Neil Portnow, who stepped down as CEO of the Recording Academy last year, Wednesday denied a statement by his ousted successor that he raped a foreign recording actress and that the attack was the real reason he had to step down — not his controversial and allegedly misogynist statement that women in the music industry would have to “step up” to earn greater Gammys recognition.
The allegation that he raped a “foreign recording artist” after her show at Carnegie Hall in New York was contained in a document filed with the Equal Employment Opportunity Commission in Los Angeles by Deborah Dugan, the recently ousted CEO of the Recording Academy. In a statement Wednesday morning, Portnow called the allegation “ludicrous and untrue.”
“The suggestion that there was (a rape) is disseminating a lie. The baseless complaint about my conduct referenced in the EEOC filing was immediately brought to the attention of the board of directors’ executive committee. An in-depth independent investigation by experienced and highly regarded lawyers was conducted and I was completely exonerated. There was no basis for the allegations, and once again I deny them unequivocally,” Portnow said.
Portnow also denied that he asked Dugan to pay him for consulting services. Dugan said he wanted a $750,000 consulting fee and that members of the board asked Dugan to put him on retainer — a reported request Portnow did not address in Wednesday’s statement.
Dugan’s complaint said members of the Recording Academy board informed her of the accusation against Portnow in May 2019. Though the artist who suffered the alleged rape is not named in the EEOC filing, the document notes that “a psychiatrist has confirmed that the sexual encounter between her and Mr. Portnow was likely not consensual.”
Portnow added that Dugan’s filing “is filled with inaccurate, false, and outrageous and terribly hurtful claims against me.”
The EEOC discrimination complaint came days after Dugan was placed on administrative leave. It contends Dugan was placed on leave in retaliation for a December email to the academy’s human resources manager alleging “egregious conflicts of interest, improper self-dealing by board members and voting irregularities with respect to nominations for Grammy Awards, all made possible by the `boys’ club’ mentality and approach to governance at the academy.”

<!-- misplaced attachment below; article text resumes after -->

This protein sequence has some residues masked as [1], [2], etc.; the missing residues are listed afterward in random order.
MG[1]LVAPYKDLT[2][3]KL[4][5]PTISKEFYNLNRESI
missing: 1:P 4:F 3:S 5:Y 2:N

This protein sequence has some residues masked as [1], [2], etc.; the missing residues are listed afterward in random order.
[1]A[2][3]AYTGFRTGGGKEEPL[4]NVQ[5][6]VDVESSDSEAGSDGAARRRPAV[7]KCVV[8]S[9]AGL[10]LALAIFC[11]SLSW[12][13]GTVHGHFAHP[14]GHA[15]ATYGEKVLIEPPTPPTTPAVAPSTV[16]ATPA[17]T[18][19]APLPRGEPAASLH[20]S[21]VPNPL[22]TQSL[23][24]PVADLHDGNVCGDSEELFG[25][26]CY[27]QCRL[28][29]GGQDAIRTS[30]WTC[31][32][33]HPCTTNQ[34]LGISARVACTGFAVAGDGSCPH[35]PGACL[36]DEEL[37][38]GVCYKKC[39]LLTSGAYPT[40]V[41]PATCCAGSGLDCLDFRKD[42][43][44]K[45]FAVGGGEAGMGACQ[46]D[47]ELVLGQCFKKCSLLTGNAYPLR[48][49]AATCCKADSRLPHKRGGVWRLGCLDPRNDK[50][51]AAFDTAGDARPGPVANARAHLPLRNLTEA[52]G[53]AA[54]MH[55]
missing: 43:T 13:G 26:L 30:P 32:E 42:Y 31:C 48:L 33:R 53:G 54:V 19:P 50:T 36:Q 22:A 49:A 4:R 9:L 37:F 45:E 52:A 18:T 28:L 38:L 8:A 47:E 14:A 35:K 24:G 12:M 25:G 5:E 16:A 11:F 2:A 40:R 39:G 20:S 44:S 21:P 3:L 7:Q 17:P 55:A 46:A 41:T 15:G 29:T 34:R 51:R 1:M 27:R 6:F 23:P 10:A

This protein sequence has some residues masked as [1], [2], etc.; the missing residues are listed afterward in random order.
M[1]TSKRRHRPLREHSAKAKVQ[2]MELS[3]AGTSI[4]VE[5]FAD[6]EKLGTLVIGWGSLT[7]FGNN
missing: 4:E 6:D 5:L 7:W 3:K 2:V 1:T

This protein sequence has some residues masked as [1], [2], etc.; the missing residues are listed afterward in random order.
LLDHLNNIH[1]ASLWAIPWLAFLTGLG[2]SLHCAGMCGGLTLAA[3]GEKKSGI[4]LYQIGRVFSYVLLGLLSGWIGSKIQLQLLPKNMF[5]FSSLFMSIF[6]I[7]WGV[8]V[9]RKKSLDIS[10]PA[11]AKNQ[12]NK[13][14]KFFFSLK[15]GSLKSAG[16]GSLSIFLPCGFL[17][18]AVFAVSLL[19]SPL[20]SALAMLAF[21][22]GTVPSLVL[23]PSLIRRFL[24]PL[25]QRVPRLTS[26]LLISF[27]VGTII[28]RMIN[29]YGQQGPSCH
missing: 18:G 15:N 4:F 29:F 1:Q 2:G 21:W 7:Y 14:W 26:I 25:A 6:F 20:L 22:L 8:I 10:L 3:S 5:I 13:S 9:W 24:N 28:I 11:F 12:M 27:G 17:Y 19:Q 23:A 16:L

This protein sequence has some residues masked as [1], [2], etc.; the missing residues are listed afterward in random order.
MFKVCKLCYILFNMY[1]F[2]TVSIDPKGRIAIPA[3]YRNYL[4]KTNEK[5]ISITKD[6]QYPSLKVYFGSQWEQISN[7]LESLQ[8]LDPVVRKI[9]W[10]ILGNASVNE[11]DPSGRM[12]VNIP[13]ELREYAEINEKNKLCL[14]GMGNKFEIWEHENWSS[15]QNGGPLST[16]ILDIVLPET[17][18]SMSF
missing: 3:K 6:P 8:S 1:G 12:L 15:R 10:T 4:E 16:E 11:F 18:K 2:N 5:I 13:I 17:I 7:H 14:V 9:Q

Dugan’s email also alleged that she was subjected to sexual harassment last year by the academy’s general counsel. According to the complaint, Dugan was placed on leave last Thursday, three weeks after sending her email. The academy also issued a “false and defamatory” explanation that the move was in response to a misconduct complaint against Dugan by a female employee of the academy, according to the document.
The complaint also contends that the academy’s interim president, Harvey Mason Jr., sent a letter to academy members on Monday designed to “further destroy Ms. Dugan’s reputation” by accusing her of “manufacturing legal claims.”
In a joint statement, Dugan’s attorneys, Douglas H. Wigdor and Michael J. Willemin, issued a joint statement saying the academy is using tactics “reminiscent of those deployed by individuals defending Harvey Weinstein.”
“As we allege, the attempt by the Recording Academy to impugn the character of Deborah Dugan is a transparent effort to shift the focus away from its own unlawful activity,” they said. “This blatant form of retaliation in corporate America is all too common, even post #MeToo, and we will utilize all lawful means necessary to ensure that those responsible are held accountable for their actions.”
The Recording Academy did not immediately respond to a request for comment. In a statement to the Los Angeles Times, however, the academy called it “curious that Ms. Dugan never raised these grave allegations until a week after legal claims were made against her personally by a female employee. … When Ms. Dugan did raise her `concerns’ to HR, she specifically instructed HR `not to take any action’ in response.”
“Nonetheless, we immediately launched independent investigations to review both Ms. Dugan’s potential misconduct and her subsequent allegations,” according to the academy’s statement. “Both of these investigations remain ongoing. Ms. Dugan was placed on administrative leave only after offering to step down and demanding $22 million from the academy, which is a not-for-profit organization.
“Our loyalty will always be to the 25,000 members of the recording industry. We regret that Music’s Biggest Night is being stolen from them by Ms. Dugan’s actions and we are working to resolve the matter as quickly as possible.”
The Recording Academy will present the 62nd Grammy Awards on Sunday in Downtown Los Angeles.
Dugan took over on Aug. 1 as the first female president of the Recording Academy, replacing Portnow. Portnow suggested in 2018 that female artists should “step up” if they wanted to be recognized at the Grammys, a remark that triggered a backlash.
The New York Times reported that the misconduct complaint against Dugan was made by an assistant to Portnow, who also worked temporarily for Dugan. The assistant accused Dugan of a bullying management style, which contributed to the assistant taking a leave of absence, according to the NYT report.
>> Want to read more stories like this? Get our Free Daily Newsletters Here!Follow us: